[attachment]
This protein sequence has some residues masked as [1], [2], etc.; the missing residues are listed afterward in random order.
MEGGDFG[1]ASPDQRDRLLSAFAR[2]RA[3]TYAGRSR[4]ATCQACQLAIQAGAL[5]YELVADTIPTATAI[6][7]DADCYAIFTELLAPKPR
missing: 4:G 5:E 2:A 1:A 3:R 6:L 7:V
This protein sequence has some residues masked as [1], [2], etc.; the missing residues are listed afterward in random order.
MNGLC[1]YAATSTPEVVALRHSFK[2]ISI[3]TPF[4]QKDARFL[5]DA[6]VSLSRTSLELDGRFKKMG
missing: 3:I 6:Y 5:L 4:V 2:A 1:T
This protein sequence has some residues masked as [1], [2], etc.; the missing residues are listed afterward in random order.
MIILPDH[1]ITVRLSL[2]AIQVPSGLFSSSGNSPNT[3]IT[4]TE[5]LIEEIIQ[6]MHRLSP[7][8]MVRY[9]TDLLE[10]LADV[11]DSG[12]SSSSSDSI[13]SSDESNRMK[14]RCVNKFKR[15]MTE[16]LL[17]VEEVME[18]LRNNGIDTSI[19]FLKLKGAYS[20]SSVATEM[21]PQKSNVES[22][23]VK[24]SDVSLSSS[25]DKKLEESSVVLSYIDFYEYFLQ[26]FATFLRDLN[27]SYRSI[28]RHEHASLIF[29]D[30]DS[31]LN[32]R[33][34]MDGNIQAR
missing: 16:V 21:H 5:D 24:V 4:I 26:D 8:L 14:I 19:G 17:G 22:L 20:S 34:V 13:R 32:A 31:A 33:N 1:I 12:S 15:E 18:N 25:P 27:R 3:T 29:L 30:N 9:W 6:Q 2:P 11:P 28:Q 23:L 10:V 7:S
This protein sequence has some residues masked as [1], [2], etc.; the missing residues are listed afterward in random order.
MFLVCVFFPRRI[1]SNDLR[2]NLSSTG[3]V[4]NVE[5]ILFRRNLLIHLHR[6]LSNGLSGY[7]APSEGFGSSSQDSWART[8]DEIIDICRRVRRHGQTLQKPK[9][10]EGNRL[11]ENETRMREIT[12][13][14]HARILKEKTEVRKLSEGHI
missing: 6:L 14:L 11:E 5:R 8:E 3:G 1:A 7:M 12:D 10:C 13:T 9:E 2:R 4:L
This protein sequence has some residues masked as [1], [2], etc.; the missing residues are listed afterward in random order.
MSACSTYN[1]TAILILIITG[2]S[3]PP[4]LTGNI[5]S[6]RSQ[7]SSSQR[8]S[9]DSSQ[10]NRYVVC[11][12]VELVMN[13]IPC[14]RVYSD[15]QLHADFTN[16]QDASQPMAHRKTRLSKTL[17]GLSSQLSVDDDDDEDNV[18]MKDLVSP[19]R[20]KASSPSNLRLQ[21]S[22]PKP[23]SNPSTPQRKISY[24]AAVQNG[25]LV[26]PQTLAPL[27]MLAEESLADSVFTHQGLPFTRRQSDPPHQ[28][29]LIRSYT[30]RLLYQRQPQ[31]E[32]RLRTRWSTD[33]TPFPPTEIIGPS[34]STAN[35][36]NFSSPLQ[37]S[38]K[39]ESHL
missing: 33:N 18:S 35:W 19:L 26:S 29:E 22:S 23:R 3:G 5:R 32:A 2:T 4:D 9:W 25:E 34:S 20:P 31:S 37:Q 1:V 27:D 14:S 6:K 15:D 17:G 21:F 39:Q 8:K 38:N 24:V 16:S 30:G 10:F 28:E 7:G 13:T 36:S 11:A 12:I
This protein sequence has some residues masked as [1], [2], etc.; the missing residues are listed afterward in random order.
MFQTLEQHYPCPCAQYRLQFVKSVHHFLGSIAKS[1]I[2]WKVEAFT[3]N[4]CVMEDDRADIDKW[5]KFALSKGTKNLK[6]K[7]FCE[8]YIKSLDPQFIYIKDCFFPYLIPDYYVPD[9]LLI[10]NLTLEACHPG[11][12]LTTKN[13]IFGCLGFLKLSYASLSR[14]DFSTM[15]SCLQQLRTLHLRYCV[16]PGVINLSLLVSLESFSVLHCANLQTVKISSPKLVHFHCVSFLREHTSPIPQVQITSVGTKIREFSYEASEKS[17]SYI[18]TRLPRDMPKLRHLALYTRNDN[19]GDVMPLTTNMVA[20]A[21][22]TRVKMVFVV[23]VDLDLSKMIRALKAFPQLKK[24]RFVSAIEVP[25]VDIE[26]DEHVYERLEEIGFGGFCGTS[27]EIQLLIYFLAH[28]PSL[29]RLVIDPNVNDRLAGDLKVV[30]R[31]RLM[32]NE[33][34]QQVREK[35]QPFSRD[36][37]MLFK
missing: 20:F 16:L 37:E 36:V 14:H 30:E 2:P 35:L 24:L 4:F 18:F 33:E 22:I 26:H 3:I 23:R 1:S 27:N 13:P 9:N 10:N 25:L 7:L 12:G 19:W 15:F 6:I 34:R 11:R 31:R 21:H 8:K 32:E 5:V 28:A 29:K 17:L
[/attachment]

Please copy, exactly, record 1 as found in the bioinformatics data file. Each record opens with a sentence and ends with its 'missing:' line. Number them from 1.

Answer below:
This protein sequence has some residues masked as [1], [2], etc.; the missing residues are listed afterward in random order.
MEGGDFG[1]ASPDQRDRLLSAFAR[2]RA[3]TYAGRSR[4]ATCQACQLAIQAGAL[5]YELVADTIPTATAI[6][7]DADCYAIFTELLAPKPR
missing: 4:G 5:E 2:A 1:A 3:R 6:L 7:V